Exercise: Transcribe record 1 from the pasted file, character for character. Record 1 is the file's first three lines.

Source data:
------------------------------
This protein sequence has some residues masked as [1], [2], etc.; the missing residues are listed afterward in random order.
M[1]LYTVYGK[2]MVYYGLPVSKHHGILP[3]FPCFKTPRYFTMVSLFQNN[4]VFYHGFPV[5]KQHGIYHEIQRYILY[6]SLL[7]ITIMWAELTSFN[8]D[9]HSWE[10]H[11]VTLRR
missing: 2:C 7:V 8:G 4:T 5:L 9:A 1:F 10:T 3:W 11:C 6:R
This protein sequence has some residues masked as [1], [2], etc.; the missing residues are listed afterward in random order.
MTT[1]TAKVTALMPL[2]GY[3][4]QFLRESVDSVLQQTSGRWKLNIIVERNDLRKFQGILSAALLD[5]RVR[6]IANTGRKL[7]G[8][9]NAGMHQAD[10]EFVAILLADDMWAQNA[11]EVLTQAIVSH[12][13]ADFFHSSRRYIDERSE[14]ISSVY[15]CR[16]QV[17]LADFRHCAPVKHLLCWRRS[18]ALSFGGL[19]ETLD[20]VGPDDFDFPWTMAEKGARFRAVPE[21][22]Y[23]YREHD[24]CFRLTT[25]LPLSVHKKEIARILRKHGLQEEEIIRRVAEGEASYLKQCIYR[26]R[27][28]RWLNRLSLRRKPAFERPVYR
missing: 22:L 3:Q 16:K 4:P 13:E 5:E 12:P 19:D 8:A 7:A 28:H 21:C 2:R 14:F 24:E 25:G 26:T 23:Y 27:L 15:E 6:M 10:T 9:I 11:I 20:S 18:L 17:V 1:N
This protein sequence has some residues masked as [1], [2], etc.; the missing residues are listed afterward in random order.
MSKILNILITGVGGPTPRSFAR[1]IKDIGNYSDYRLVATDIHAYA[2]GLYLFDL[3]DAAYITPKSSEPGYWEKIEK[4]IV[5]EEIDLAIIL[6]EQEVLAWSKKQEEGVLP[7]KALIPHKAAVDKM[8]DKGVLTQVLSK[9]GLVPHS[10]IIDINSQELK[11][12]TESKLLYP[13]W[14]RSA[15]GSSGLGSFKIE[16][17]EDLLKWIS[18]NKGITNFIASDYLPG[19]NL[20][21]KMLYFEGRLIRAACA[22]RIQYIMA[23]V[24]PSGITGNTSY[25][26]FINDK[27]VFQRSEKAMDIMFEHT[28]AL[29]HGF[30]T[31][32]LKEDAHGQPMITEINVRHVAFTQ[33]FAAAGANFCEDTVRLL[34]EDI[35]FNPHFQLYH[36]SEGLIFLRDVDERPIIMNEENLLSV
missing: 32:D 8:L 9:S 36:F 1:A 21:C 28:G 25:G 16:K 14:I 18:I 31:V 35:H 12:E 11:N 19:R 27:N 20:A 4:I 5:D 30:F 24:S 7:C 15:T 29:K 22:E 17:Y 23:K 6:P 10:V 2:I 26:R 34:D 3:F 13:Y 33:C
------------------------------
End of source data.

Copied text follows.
This protein sequence has some residues masked as [1], [2], etc.; the missing residues are listed afterward in random order.
M[1]LYTVYGK[2]MVYYGLPVSKHHGILP[3]FPCFKTPRYFTMVSLFQNN[4]VFYHGFPV[5]KQHGIYHEIQRYILY[6]SLL[7]ITIMWAELTSFN[8]D[9]HSWE[10]H[11]VTLRR
missing: 2:C 7:V 8:G 4:T 5:L 9:A 1:F 10:T 3:W 11:C 6:R